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A weekly round up of the Ancient Egypt News stories that made the headlines

Ancient Egypt News 18 – 24 October 2021

Welcome to the latest Ancient Egypt stories that made the headlines over the third week of October.

 

Highlights from the list of October’s antiquities at the country’s Archaeological Museums, as chosen by the public through the museums’ own Facebook pages include:

 

The Museum of Islamic Art, which displays a steel dagger with a jade handle, from the 10th century.

The Coptic Museum has chosen a bronze cross standing on a hollow semi-circular base.

The Roy  al Jewelry Museum displays a box made of gold, with a round-shaped lid of agate, and a picture of Queen Farida.

The  National Police Museum shows off an iron sword with an ivory handle, from the Ottoman era.

The Gayer Anderson Museum offers up a round-edge vase from the 19th century, decorated with a base of silver flowers, and a body embellished with gold and silver and enamel decorations.

The Imhotep Museum features two limestone statues, one of a man “Mari” and his wife, named “Pipti”.

Some of King Farouk's collectibles are featured for the first time, at the Cairo International Airport Museum no. 2.

Kafr El Sheikh Museum displays a sandstone stele, dating to the Roman era, showing an inscription representing Horus, with the head of a falcon, wearing the double crown.

The Com Oshim Archaeology Museum has a cartonage mask representing the head of a woman, dating to the Late Period.

In Malawi, the museum shows a New Kingdom false door made of limestone, featuring the deceased offering to the gods.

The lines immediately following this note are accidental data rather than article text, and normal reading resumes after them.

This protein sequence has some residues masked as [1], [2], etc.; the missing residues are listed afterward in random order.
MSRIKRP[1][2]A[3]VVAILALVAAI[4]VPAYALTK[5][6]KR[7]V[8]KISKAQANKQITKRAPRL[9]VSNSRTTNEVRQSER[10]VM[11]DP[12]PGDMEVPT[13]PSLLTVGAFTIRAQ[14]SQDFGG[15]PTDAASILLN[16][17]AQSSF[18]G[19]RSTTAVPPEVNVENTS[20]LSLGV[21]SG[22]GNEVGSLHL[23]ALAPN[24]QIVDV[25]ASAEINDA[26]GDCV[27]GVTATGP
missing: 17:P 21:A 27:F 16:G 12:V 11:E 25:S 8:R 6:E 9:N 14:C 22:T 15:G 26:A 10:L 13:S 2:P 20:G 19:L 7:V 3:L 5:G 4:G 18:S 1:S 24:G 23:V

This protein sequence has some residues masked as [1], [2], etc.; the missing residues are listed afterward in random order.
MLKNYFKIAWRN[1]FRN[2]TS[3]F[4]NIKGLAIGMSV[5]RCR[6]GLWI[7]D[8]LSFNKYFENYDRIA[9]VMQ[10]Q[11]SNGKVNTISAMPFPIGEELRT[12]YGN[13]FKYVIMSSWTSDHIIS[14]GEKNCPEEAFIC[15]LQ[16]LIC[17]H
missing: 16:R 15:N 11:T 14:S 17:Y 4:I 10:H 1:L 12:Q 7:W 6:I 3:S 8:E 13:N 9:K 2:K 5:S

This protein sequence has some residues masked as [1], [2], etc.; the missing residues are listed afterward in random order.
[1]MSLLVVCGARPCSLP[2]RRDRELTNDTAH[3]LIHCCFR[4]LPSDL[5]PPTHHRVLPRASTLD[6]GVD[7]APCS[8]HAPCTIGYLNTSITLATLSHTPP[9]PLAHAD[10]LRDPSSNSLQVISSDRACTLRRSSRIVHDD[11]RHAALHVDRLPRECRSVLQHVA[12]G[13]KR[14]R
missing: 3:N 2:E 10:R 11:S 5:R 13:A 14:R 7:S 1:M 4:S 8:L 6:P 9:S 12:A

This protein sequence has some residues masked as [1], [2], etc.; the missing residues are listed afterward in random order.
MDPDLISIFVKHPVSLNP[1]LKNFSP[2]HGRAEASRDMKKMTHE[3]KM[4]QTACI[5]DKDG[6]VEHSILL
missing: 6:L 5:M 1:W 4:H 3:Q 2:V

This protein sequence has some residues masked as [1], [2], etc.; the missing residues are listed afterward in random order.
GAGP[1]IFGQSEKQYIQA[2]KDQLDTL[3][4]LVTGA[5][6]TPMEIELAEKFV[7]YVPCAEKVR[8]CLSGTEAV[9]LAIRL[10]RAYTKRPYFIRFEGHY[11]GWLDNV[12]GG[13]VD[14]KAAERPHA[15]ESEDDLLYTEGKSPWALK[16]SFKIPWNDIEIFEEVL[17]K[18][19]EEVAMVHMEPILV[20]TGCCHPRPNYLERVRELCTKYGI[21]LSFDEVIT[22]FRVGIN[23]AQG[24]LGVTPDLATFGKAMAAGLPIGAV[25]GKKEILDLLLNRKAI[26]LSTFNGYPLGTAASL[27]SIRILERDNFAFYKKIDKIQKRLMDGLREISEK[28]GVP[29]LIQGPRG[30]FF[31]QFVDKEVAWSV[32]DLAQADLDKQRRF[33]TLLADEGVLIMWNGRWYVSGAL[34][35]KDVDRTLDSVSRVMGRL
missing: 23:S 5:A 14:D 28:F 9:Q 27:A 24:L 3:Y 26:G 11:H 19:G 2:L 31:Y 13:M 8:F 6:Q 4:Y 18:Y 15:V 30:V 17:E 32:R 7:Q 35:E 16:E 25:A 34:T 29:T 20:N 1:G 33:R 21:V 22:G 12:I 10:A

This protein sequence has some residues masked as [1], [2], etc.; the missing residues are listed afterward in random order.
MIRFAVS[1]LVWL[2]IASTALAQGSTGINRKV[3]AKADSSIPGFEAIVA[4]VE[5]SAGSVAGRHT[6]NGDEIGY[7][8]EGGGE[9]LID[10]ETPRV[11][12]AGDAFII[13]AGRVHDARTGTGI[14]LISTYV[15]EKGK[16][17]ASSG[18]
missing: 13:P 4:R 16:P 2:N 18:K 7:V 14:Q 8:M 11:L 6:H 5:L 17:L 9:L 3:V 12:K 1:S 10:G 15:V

The Sohag National Museum also has a limestone stele of a king wearing a crown.

The Luxor Museum displays a statue of King Thutmose III.

While the Muumification Museum has a crocodile mummy. In ancient Egypt, the crocodile was Sobek, the Lord of water and fertility.

At the New Valley Archaeology Museum, a colourful stele, with hieroglyphic writing from the Old Kingdom.

Hurghada Museum also shows an artefact from the Old Kingdom, a statue depicting servants engaged in the bread kneading process.

And last but not least the Egyptian Museum in Tahrir shows a marble bust of King Thutmose III, who ruled Egypt during the 18th Dynasty.

There are many more objects on display at the many museums across the Republic.

 

South Africa will return the mummy of an Ancient Egyptian priest named Peten-Amun to Egypt in early 2022. Currently on display at the Durban Natural Science Museum in South Africa, the 2000-year-old mummy was mysteriously found in the museum's inventory in 1910, and is believed to have been brought to the eThekwini municipality by a British officer, since it only had an undated label saying 'Captain Myers' attached to it.

 

Since its unexpected recovery, research has revealed that the mummy is likely from Akhmim in Upper Egypt. It is believed that Peten-Amun passed away at 60 years old during the early Ptolemaic period (300 BC).

 

Weziwe Thusi, eThekwini's municipal speaker, announced that the repatriation is part of a larger effort to correct the acts of colonialism that have forcefully removed and relocated artefacts all across Africa.

 

There is currently a memorandum of understanding between the city of Durban and the city of Alexandria. The move is hoped to sustain the relationship between the two cities, as well as that of South Africa and Egypt in general.